Denmark's disappointing group stage exit from the 2010 FIFA World Cup™ prompted many critics to speculate that the side was past its peak.

Eighteen months on, and those detractors are eating their words. The Scandinavians can look back on a superb UEFA EURO 2012 qualifying campaign during which they held off Portugal to win their group and claim a direct qualifying berth at the tournament in Poland and Ukraine.

The man responsible for overseeing the latest transformation in Denmark's fortunes is none other than Morten Olsen, the coach who has occupied the Danish dugout for 12 years now. “Olsen has brought in a clutch of young players like Christian Eriksen, Nicolai Boilesen and Niki Zimling, and they've been fantastic," veteran Dennis Rommedahl exclusively told “On top of that we have magnificent team spirit, in the hotel and generally away from the field of play. In my opinion, that's exactly what you need to succeed on the pitch."

Wonderful night in Copenhagen
In contrast to a number of his contemporaries, the striker chose to continue his international career in the wake of Denmark's disappointing showing at the FIFA World Cup, and now joins a brace of fellow veterans, keeper Thomas Sorensen (35 years old) and midfielder Christian Poulsen (31), in providing the 1992 European champions with the experience they need. “I'm totally satisfied with Olsen, and for the sake of Danish football, I'm delighted he extended his contract," said Rommedahl. "Since 2000, he's never had the slightest doubt about me, so he’s obviously been an essential component in my career."

The decision to keep faith with the long-serving boss was not entirely uncontroversial, but it has turned out to be the right choice. En route to Poland and Ukraine, the Danes ran up six victories, one draw and just one defeat, finishing with a perfect record in front of their home crowd. The decisive 2-1 victory at home to Portugal on the final matchday sealed the nation's eighth trip to a European Championship, and highlighted the team's collective strength.

“It was a wonderful night at Parken Stadium in Copenhagen. We played really well, and we're pleased and proud because that match showed Denmark is once again ready for a major tournament," said the man capped 112 times by his country. In the course of the qualifying competition, Rommedahl finished joint top scorer with Nicklas Bendtner, and along with Lars Jacobsen and Eriksen, was one of only three players to feature in every match.

Group of Death for Danish Dynamite
As the luck of the draw would have it, the Danes now renew hostilities with the Portuguese at next summer's finals. To make matters trickier, the other contenders in Group B are the Netherlands and Germany, who came second and third respectively at the FIFA World Cup in South Africa. “But we can still go a long way, provided we steer clear of injuries, because the team is extremely well-balanced with a few class individuals," Rommedahl argued.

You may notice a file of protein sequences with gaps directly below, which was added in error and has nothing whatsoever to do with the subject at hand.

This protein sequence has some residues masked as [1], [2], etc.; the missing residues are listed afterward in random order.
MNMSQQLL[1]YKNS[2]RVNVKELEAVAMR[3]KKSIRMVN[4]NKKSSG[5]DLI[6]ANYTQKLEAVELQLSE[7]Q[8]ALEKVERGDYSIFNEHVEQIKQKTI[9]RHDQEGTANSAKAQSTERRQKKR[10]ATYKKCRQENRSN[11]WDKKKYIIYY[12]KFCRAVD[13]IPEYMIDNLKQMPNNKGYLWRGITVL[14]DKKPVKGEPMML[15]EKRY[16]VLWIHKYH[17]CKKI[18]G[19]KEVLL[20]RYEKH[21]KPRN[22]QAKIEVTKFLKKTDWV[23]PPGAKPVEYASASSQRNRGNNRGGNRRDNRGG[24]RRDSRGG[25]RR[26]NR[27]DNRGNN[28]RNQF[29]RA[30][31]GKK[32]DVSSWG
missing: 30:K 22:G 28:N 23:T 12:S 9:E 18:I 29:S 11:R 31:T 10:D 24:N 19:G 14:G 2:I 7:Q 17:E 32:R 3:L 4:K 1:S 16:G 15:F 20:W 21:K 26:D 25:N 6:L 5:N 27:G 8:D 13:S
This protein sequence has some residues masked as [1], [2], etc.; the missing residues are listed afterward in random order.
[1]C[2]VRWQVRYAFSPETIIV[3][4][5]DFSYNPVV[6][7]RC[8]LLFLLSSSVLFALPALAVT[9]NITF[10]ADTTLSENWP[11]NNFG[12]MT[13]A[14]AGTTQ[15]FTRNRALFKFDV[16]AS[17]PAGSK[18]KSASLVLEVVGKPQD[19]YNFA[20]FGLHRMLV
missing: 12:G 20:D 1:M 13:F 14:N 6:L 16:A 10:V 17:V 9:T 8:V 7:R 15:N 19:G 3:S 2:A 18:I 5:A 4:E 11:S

Time will tell whether my body and my brain are ready for more football, but at the moment I feel fit and I love this game.

Dennis Rommedahl, Denmark striker.

Before the Danes kick off their EURO 2012 campaign against the Oranje on 9 June 2012, Rommedahl is committed to restoring the glory days at illustrious Copenhagen club Brondby, who have not won the Danish title since 2005. “The club is in a transition period at the moment, and a lot of our young players still need a little time. But Brondby is a great club, and we're heading in the right direction," he said.

Underlying love for the game
Eighteen games into the season, the men in yellow and blue lie a modest tenth on 18 points, a poor return for the ten-time national champions, as Rommedahl freely admits. “We're playing some good football, but we're having problems scoring goals. But things are looking up," he said.

Following a European odyssey that included spells with the likes of PSV Eindhoven, Ajax and Olympiakos, the 33-year-old returned to his hometown of Copenhagen with Brondby. So will they be his last club? “That's hard to say. For the time being, I'm just looking forward to playing here for at least two seasons," said Rommedahl. "Time will tell whether my body and my brain are ready for more football, but at the moment I feel fit and I love this game."

Rommedahl's decision on whether to keep playing into his late 30s will undoubtedly be influenced by his chances of silverware. He also retains a dream of representing Denmark at a FIFA World Cup finals for a third time. After appearing at the 2002 and 2010 editions of the global showdown, playing for his country at Brazil 2014 would be a fitting conclusion to a distinguished international career.